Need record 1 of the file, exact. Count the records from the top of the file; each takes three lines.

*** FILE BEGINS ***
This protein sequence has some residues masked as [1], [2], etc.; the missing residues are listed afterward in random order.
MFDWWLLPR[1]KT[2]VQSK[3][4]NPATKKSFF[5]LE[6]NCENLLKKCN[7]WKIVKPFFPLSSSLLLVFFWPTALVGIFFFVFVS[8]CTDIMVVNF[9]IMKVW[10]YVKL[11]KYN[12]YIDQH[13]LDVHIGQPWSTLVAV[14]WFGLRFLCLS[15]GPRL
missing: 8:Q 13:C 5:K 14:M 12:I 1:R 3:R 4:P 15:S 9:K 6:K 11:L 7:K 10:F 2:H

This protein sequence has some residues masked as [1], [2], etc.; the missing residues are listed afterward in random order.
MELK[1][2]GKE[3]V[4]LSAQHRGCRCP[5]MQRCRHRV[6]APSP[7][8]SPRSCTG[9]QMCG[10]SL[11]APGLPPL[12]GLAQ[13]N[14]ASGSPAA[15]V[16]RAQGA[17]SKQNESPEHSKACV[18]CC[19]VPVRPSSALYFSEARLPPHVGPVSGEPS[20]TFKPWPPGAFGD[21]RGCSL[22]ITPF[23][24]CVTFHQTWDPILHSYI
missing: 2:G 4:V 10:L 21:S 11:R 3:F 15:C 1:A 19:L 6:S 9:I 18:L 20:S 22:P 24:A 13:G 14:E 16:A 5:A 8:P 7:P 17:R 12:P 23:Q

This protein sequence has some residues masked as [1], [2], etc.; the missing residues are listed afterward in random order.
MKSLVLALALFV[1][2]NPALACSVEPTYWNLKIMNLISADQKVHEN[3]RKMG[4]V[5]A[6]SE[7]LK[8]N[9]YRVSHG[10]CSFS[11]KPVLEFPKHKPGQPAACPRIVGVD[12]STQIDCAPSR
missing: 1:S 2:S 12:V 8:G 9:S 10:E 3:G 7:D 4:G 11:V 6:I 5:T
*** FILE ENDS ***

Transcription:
This protein sequence has some residues masked as [1], [2], etc.; the missing residues are listed afterward in random order.
MFDWWLLPR[1]KT[2]VQSK[3][4]NPATKKSFF[5]LE[6]NCENLLKKCN[7]WKIVKPFFPLSSSLLLVFFWPTALVGIFFFVFVS[8]CTDIMVVNF[9]IMKVW[10]YVKL[11]KYN[12]YIDQH[13]LDVHIGQPWSTLVAV[14]WFGLRFLCLS[15]GPRL
missing: 8:Q 13:C 5:K 14:M 12:I 1:R 3:R 4:P 15:S 9:K 6:K 11:L 7:K 10:F 2:H